Enterprise Lean Startup & Customer Behavior

This focus on customer behavior is why most people in the Lean Startup community will point to actual registrations or sales as the primary measure of progress. These measures are unambiguous and represent customers undertaking the behavior we want, purchasing our product. However, as we discussed earlier in this post, what can we use when sales are not sufficient or applicable to gain rapid learning while evolving a product or solution?

By now, it is pretty clear that Netflix made a good bet in its recent remake of the old BBC show “House of Cards”. Within the first few weeks, some 10% of people with Netflix access had viewed the show, well actually on average they had viewed about 6 episodes, and the reviews are quite good. The show is now the most popular streamed television show. Netflix has been using its data for some time to build a powerful recommendation engine, something Netflix famously crowd sourced at one point with the Netflix Challenge. But Netflix’s data collection goes well beyond just what shows people watch. With its streaming service, Netflix measures what devices people use, when they watch, and even their behavior while watching (such as pausing, watching through and re-watching specific scenes). What gets downright interesting about the organization today is how it is now using that data to produce new products. Let’s look a little closer as just what Netflix learned about its subscribers before purchasing the license for this television series.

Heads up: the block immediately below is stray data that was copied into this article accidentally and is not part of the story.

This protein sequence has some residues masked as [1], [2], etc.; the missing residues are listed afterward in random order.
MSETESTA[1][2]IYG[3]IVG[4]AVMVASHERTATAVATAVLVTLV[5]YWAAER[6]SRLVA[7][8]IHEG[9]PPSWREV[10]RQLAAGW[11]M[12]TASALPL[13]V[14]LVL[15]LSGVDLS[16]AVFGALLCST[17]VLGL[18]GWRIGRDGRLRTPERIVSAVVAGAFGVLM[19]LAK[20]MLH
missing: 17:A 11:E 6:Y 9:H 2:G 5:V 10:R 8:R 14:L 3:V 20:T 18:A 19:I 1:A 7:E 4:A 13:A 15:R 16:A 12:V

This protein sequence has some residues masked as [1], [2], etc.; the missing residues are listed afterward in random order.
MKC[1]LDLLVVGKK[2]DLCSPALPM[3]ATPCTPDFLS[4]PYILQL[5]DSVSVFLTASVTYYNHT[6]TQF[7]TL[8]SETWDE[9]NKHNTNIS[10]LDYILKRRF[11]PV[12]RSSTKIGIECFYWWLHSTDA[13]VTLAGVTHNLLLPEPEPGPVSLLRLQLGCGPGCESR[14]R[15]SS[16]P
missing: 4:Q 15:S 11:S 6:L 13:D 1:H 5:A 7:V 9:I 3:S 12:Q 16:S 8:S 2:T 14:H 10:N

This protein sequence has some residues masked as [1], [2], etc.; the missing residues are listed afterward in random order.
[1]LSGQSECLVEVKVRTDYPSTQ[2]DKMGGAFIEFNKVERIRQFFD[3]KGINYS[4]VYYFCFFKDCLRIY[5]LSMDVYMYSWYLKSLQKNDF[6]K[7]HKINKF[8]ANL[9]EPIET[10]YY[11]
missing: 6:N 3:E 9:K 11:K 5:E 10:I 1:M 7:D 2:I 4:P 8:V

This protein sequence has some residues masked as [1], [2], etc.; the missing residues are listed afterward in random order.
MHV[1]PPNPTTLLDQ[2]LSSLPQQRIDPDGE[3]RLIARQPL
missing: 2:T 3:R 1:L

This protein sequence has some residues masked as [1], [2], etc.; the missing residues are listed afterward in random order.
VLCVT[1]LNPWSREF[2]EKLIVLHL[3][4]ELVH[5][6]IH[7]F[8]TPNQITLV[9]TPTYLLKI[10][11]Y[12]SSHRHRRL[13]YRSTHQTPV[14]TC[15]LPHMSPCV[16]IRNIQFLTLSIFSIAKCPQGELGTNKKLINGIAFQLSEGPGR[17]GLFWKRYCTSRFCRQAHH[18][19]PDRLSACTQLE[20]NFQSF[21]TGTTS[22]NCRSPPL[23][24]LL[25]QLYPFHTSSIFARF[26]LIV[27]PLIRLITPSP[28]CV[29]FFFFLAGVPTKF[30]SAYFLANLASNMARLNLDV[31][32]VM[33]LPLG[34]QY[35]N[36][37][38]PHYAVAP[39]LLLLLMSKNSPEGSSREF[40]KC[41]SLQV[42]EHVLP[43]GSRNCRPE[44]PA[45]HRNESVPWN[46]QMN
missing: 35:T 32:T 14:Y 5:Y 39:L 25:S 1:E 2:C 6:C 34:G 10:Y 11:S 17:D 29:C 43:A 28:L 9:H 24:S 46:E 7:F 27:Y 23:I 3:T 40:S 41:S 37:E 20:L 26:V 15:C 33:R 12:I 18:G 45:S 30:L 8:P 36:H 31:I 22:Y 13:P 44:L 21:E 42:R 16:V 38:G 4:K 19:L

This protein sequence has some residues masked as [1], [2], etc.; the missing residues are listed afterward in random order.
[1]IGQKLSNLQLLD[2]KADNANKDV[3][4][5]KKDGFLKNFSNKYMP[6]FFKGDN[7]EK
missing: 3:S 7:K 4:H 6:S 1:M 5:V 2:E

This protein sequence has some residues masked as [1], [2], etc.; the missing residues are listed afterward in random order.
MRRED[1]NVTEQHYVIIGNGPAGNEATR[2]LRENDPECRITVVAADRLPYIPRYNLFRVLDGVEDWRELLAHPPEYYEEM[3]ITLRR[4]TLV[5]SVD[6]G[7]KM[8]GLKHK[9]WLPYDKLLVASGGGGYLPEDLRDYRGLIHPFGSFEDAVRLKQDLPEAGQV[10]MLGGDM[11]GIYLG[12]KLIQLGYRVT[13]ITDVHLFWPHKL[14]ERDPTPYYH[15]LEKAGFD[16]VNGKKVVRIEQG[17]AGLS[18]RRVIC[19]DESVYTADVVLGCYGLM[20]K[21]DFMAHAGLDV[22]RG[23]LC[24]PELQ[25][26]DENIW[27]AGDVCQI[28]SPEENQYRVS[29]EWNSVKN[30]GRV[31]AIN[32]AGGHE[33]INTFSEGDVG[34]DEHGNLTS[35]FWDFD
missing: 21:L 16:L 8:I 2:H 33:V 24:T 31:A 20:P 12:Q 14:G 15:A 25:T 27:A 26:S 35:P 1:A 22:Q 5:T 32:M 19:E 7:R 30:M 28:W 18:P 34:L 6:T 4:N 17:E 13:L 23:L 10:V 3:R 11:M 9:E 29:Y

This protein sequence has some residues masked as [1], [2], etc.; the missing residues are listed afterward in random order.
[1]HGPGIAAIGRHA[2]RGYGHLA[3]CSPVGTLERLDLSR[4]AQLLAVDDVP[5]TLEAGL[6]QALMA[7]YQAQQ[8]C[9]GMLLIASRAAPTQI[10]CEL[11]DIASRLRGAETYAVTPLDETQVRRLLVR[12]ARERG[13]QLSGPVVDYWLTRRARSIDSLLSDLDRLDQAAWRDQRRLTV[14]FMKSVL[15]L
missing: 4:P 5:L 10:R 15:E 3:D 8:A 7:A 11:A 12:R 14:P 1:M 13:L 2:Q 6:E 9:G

Based on measurements of what its current subscriber base was watching, Netflix knew there was a potential interest in British television, as well as a series about political intrique. However, the insights went even further. Kevin Spacey was cast in the lead role, and David Fincher given the job of director, not based on the maneuverings of their agents, but rather based on Netflix’s assessment of patterns from its users, who were watching movies from those two people; the short answer is that they were favorites. When promoting the series, Netflix even went so far as to produce 10 different trailers that targeted different groups based on their preferences. So while we can now look at the commercial success of this venture, looking closer we can see that Netflix went through a very methodical process based on painstaking research of what its users were doing, as opposed to what they said they wanted, and the payout has been quite nice: Of those Netflix subscribers who watched the series, 86% reported that they were more likely to keep their subscription. While I suspect Netflix will never share the raw data, you can imagine that Netflix is also watching new subscriptions and retention in relation to this content as well.